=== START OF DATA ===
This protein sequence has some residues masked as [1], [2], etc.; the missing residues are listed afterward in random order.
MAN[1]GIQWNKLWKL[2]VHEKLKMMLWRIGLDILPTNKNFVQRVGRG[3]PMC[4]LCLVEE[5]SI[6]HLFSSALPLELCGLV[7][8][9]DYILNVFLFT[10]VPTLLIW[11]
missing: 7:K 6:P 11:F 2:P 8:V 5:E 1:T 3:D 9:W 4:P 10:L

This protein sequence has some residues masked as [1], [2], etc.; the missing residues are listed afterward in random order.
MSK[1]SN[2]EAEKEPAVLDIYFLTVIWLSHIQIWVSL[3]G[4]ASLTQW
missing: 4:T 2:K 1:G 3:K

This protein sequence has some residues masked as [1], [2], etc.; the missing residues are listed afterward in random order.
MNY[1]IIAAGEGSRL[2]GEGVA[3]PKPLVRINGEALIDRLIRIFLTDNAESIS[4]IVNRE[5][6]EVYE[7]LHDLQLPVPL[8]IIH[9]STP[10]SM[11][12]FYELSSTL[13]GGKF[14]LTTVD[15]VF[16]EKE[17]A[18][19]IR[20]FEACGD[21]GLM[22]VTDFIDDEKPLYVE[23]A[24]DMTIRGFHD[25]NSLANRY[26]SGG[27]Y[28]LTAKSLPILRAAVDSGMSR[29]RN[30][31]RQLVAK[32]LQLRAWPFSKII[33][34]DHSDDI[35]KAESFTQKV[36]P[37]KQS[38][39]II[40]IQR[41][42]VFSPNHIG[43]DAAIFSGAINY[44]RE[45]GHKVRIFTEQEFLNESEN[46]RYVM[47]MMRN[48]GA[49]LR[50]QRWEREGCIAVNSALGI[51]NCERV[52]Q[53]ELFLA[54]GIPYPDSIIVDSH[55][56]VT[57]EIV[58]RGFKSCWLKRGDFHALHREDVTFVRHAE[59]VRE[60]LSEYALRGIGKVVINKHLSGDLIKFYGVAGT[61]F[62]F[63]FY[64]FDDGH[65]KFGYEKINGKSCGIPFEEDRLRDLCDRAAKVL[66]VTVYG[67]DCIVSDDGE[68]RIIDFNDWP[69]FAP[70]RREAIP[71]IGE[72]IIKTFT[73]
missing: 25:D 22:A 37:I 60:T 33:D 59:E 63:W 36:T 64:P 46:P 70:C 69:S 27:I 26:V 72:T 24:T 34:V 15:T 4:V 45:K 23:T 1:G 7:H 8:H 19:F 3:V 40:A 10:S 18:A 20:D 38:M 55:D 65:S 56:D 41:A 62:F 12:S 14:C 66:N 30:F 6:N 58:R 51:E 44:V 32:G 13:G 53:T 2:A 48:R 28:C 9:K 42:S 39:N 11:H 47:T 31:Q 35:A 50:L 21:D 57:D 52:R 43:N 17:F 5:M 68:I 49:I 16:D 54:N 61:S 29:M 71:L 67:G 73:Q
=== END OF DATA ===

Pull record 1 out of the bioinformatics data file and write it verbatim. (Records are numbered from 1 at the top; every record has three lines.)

This protein sequence has some residues masked as [1], [2], etc.; the missing residues are listed afterward in random order.
MAN[1]GIQWNKLWKL[2]VHEKLKMMLWRIGLDILPTNKNFVQRVGRG[3]PMC[4]LCLVEE[5]SI[6]HLFSSALPLELCGLV[7][8][9]DYILNVFLFT[10]VPTLLIW[11]
missing: 7:K 6:P 11:F 2:P 8:V 5:E 1:T 3:D 9:W 4:P 10:L